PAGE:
Found 3 items, similar to poke.
English → Indonesian
kantong, mencuil, mencuit, sodokan
English → English
n 1: tall coarse perennial American herb having small white
flowers followed by blackish-red berries on long
drooping racemes; young fleshy stems are edible; berries
and root are poisonous [syn: pigeon berry
2: a bag made of paper or plastic for holding customer's
purchases [syn: sack
, paper bag
, carrier bag
3: a sharp hand gesture (resembling a blow); “he warned me with
a jab with his finger”
; “he made a thrusting motion with
4: (boxing) a blow with the fist; “I gave him a clout on his
v 1: poke or thrust abruptly; “he jabbed his finger into her
2: search or inquire in a meddlesome way; “This guy is always
nosing around the office”
3: stir by poking; “poke the embers in the fireplace”
4: hit hard with the hand, fist, or some heavy instrument; “the
salesman pounded the door knocker”
; “a bible-thumping
5: make a hole by poking
English → English
, n. (Bot.)
A large North American herb of the genus Phytolacca
), bearing dark purple juicy berries;
-- called also garget
, pigeon berry
. The root and berries have emetic and purgative
properties, and are used in medicine. The young shoots are
sometimes eaten as a substitute for asparagus, and the
berries are said to be used in Europe to color wine.
, v. i.
To search; to feel one's way, as in the dark; to grope; as,
to poke about.
A man must have poked into Latin and Greek. --Prior.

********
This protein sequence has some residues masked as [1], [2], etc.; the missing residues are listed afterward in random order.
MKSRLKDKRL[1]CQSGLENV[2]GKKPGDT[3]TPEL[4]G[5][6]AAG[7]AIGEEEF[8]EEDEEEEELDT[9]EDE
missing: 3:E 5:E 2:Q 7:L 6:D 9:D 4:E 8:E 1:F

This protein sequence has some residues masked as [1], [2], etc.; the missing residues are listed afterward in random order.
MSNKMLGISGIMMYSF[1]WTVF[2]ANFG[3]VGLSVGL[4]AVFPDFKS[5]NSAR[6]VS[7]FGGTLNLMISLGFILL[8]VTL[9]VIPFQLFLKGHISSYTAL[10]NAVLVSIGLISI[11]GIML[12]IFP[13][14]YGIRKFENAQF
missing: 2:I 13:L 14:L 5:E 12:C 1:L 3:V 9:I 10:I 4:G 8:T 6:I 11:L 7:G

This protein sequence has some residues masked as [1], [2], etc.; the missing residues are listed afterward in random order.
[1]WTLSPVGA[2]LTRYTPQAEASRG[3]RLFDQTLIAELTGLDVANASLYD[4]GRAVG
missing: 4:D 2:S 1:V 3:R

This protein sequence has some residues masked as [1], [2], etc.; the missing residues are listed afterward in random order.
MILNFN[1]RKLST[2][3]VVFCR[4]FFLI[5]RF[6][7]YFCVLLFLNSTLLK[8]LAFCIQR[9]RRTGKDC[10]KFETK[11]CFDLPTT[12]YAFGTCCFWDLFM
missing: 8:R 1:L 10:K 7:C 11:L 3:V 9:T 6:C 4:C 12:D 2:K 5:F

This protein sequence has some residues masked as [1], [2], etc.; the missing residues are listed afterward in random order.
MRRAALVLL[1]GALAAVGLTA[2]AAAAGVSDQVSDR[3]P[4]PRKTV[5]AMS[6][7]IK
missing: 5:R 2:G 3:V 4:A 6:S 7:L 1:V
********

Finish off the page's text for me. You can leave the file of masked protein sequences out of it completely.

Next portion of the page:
1. The act of poking; a thrust; a jog; as, a poke in the
ribs. --Ld. Lytton.
2. A lazy person; a dawdler; also, a stupid or uninteresting
person. [Slang, U.S.] --Bartlett.
3. A contrivance to prevent an animal from leaping or
breaking through fences. It consists of a yoke with a pole
inserted, pointed forward. [U.S.]
, a bonnet with a straight, projecting front.
, n. [AS. poca, poha, pohha; akin to Icel. poki, OD.
poke, and perh. to E. pock; cf. also Gael. poca, and OF.
poque. Cf. Pock
1. A bag; a sack; a pocket. “He drew a dial from his poke.”
They wallowed as pigs in a poke. --Chaucer.
2. A long, wide sleeve; -- called also poke sleeve
To boy a pig a poke
(that is, in a bag), to buy a thing
without knowledge or examination of it. --Camden.
, v. t. [imp. & p. p. Poked
; p. pr. & vb. n.
.] [Cf. LG. poken to prick, pierce, thrust, pok a
dagger, knife, D. pook, G. pocken to beat, also Ir. poc a
blow, Gael. puc to push.]
1. To thrust or push against or into with anything pointed;
hence, to stir up; to excite; as, to poke a fire.
He poked John, and said “Sleepest thou ?”
2. To thrust with the horns; to gore.
3. [From 5th Poke
, 3.] To put a poke on; as, to poke an ox.
[Colloq. U. S.]
To poke fun
, to excite fun; to joke; to jest. [Colloq.]
To poke fun at
, to make a butt of; to ridicule. [Colloq.]